Nestlé and iQ Renew partner on soft plastic recycling in resource recovery trial

Nestlé and Australian recycler iQ Renew have announced a trial which aims to see soft plastics collected from over 100,000 homes through kerbside recycling and diverted from landfill.

With increasing consumer demand for improved recycling, the trial aims to find a way to collect, sort and process soft plastics that can be broadly adopted.

iQ Renew CEO Danial Gallagher said there is an opportunity in turning soft plastic from a waste to a resource.  Soft plastics not only make up 20% of the volume of Australian household landfill bins, but are also frequently found incorrectly placed in recycling bins.

“Most Material Recovery Facilities (MRFs) can’t separate soft plastic from other items in household recycling, so while soft plastic can be recycled, what we lack is a robust, scalable system to collect and process it using existing kerbside collection,” Gallagher said.

“We’ve designed the trial so that at the front end, it will support householders to pre-sort their soft plastic and get it into a recycling stream, while behind the scenes, we’ll test using the sorted soft plastic as a resource in a range of different manufacturing processes,” he said.

Nestlé Australia CEO, Sandra Martinez, said Nestlé wanted to find sustainable paths to recycle packaging.

“While we are working to make all our packaging recyclable, we know that soft plastics is an area that needs greater focus and collaboration. We need to find ways to drive more recycling here,” Martinez said.

“As Nestlé plans to reduce our virgin plastic use and increase the amount of food grade recycled plastic packaging we use, we need plastic to be collected. Given the low amount of soft plastic collected from consumers today, we hope this trial can unlock the significant potential for soft plastic packaging to become a resource.”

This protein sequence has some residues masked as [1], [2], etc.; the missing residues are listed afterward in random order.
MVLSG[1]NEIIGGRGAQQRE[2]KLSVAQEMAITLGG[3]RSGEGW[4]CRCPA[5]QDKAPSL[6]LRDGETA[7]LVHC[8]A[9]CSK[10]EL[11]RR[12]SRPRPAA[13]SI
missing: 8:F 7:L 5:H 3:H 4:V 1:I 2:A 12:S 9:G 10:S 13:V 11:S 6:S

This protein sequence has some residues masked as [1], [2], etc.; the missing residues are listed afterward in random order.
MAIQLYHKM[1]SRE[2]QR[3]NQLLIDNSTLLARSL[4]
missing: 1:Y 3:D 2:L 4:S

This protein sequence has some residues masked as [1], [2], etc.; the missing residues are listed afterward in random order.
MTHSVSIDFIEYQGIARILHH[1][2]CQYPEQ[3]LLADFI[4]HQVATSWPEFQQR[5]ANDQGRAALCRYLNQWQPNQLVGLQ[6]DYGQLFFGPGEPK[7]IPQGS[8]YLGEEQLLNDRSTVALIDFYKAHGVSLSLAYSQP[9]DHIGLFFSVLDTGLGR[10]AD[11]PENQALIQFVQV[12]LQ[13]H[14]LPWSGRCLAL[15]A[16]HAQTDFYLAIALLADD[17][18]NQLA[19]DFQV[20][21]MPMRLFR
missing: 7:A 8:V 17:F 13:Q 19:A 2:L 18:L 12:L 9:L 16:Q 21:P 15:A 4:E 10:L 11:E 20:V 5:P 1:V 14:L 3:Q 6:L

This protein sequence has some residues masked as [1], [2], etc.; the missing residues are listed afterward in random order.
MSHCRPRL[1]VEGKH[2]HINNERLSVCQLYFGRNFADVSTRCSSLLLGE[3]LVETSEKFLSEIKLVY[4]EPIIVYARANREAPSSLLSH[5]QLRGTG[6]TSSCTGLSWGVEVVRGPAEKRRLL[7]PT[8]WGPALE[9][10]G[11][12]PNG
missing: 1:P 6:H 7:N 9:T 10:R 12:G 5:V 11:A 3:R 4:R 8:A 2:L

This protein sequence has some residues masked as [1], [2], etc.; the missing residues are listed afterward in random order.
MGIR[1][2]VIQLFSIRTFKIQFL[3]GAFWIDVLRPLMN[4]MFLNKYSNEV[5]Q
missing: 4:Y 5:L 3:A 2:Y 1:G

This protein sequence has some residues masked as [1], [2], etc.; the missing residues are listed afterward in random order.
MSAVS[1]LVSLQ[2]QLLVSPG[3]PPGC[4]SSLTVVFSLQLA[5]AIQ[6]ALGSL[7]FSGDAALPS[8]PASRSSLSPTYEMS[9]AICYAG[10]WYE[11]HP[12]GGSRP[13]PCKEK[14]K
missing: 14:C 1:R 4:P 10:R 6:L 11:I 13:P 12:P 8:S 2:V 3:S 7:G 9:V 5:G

Martinez said Nestlé also wanted to help people to recycle effectively.

“Australians are enthusiastic recyclers and want better recycling systems that take plastic packaging out of landfill. This trial will uncover how households understand soft plastics collection and answer critical questions about how it affects their in-home recycling behaviour. We have a vision for Australia to have a waste free future.”

The project will commence with a pilot of 2000 households, then plans to expand to over 100,000 households later in the year, processing around 750 tonnes of soft plastic that would otherwise be sent to landfill. Locations for the trial are currently under consideration.

Coles increases recycling of soft plastics by 32 per cent

Shoppers recycled enough pieces of plastic to go around the world one and half times at Coles last year, representing a  32 per cent increase on the previous year.

Revealed in Coles’ Sustainability Report, Coles customers recycled 905 tonnes or 226 million pieces of soft plastics – including packaging such as biscuit packets, lolly bags, frozen food bags and bread, rice and pasta bags which cannot be recycled through most kerbside recycling services.